Tuesday, January 16, 2018
Editorials

Spring Hill residential neighborhood is wrong place for gun dealership

Gun peddlers shouldn't be selling their wares in a residential community, and Hernando County commissioners should re-evaluate the intrusion of a commercial enterprise into a Spring Hill neighborhood.

In December, the county's Planning and Zoning Commission unanimously granted Paul Hargis permission to operate his home-based gun dealership, with specific conditions that he have no more than one customer per day and operate by appointment only during weekday hours.

Hargis needed county authorization, known as a special exception use permit, because he will have customers entering and leaving his home in an area not accustomed to that traffic — a residential neighborhood. His application describes the business as operating on a referral basis only. Hargis told the county he will special order firearms from manufacturers, take delivery at his house and then hold them until customers come to complete the transactions.

In his application, Hargis said he hopes to expand his business eventually to a storefront operation in a commercial district. Frankly, that is where he should start. This isn't a Second Amendment debate about the right to bear arms. Rather, the county needs to give greater credence to neighbors objecting to commercial operations in a residential area — the very definition of improper spot zoning.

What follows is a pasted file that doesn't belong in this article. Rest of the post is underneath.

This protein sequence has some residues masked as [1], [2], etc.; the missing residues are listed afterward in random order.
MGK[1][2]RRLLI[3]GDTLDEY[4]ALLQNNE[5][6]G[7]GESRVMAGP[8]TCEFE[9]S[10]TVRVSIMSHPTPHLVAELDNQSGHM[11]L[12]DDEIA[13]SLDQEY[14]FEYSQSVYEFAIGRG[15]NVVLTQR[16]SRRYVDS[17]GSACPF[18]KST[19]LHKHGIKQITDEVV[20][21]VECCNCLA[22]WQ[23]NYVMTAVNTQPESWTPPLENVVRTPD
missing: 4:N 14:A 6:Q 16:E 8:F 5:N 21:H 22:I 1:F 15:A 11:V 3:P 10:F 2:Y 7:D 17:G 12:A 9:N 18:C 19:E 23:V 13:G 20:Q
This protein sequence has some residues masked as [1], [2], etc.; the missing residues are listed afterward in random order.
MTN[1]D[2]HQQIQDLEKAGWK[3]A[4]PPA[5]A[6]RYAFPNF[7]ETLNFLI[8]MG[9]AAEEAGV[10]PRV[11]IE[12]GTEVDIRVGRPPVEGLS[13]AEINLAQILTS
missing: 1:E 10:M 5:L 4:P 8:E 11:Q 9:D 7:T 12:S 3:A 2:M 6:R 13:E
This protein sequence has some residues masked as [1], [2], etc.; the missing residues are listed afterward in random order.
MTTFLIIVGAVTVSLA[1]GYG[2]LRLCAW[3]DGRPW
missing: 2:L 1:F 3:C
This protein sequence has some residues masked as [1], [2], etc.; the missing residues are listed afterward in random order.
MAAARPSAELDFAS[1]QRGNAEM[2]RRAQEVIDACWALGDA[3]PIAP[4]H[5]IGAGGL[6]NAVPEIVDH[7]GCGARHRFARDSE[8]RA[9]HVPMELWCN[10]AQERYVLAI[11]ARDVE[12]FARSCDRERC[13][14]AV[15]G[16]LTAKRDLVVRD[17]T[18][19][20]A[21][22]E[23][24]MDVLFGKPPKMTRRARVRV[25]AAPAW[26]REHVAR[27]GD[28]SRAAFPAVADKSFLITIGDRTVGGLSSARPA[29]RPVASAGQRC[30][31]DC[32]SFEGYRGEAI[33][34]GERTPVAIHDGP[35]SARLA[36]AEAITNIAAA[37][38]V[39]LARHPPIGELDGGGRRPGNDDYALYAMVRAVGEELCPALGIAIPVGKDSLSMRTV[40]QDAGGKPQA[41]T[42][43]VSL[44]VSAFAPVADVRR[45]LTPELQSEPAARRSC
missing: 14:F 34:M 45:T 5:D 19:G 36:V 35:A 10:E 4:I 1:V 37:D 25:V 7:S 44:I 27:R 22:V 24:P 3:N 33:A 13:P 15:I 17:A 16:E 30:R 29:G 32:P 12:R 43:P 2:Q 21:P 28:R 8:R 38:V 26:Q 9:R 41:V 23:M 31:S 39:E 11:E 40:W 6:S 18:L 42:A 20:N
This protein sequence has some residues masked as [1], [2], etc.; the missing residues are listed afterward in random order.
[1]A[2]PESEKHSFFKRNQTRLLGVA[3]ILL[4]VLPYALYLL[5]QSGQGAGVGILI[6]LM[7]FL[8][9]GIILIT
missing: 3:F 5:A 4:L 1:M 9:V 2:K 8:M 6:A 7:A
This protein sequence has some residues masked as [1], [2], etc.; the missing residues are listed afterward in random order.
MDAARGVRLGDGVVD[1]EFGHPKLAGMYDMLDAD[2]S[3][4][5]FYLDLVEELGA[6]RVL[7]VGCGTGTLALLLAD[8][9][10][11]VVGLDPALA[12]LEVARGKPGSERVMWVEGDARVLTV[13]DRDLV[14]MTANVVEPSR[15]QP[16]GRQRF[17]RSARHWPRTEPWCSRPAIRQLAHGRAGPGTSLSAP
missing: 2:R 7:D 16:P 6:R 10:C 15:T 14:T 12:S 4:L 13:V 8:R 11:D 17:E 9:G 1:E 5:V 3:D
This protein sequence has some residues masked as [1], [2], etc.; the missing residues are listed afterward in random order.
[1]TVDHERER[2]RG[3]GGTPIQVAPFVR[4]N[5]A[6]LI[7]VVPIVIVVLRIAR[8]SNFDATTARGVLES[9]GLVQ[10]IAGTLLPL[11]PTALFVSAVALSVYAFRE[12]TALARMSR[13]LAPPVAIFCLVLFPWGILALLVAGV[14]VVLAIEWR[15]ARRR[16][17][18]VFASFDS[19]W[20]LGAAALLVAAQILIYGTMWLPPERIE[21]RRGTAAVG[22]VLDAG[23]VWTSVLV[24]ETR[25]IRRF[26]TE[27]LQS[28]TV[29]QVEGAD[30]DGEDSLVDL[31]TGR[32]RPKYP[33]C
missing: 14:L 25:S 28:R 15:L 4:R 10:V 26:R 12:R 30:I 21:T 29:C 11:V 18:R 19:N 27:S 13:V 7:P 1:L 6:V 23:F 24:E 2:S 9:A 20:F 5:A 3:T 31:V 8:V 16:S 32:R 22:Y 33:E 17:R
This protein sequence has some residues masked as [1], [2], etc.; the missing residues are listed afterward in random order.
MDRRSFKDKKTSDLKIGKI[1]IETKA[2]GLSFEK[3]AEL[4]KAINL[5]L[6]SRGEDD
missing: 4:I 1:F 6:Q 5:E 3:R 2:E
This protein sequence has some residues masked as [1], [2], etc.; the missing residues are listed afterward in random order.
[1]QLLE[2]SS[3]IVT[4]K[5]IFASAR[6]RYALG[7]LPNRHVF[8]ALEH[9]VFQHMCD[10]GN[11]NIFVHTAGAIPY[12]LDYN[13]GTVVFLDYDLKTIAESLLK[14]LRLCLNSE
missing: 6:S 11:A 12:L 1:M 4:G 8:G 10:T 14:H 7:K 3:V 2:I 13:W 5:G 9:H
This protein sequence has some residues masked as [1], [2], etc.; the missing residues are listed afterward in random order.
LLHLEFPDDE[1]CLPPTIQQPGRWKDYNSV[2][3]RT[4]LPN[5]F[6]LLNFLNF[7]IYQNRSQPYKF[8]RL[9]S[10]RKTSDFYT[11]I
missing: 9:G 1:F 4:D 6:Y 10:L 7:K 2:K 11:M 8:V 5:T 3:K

Neighbors, citing safety and traffic concerns, vow to ask county commissioners to review the planning and zoning panel's decision. Commissioners should do so, and they should pay particular attention to the minutes of the Dec. 12 planning and zoning board's meeting. Part of the rationalization for the approval was that the county has previously authorized gunsmiths to operate home-based businesses. There is a big difference, however. Past approvals for home-based gun repair businesses did not allow customers to pick up or drop off their firearms. In other words, customer traffic was prohibited.

It is reasonable then to mandate the same requirement for home-based gun dealers. Hargis' customers shouldn't be allowed to intrude into the neighborhood, particularly since the conditions spelled out by the Planning and Zoning Commission are unenforceable. Exactly who from the county will monitor whether Hargis takes deliveries or transacts business with gun owners after hours, on weekends or more than once a day?

This business should operate in a properly zoned commercial district, not from the dining room of a home in a residential neighborhood.

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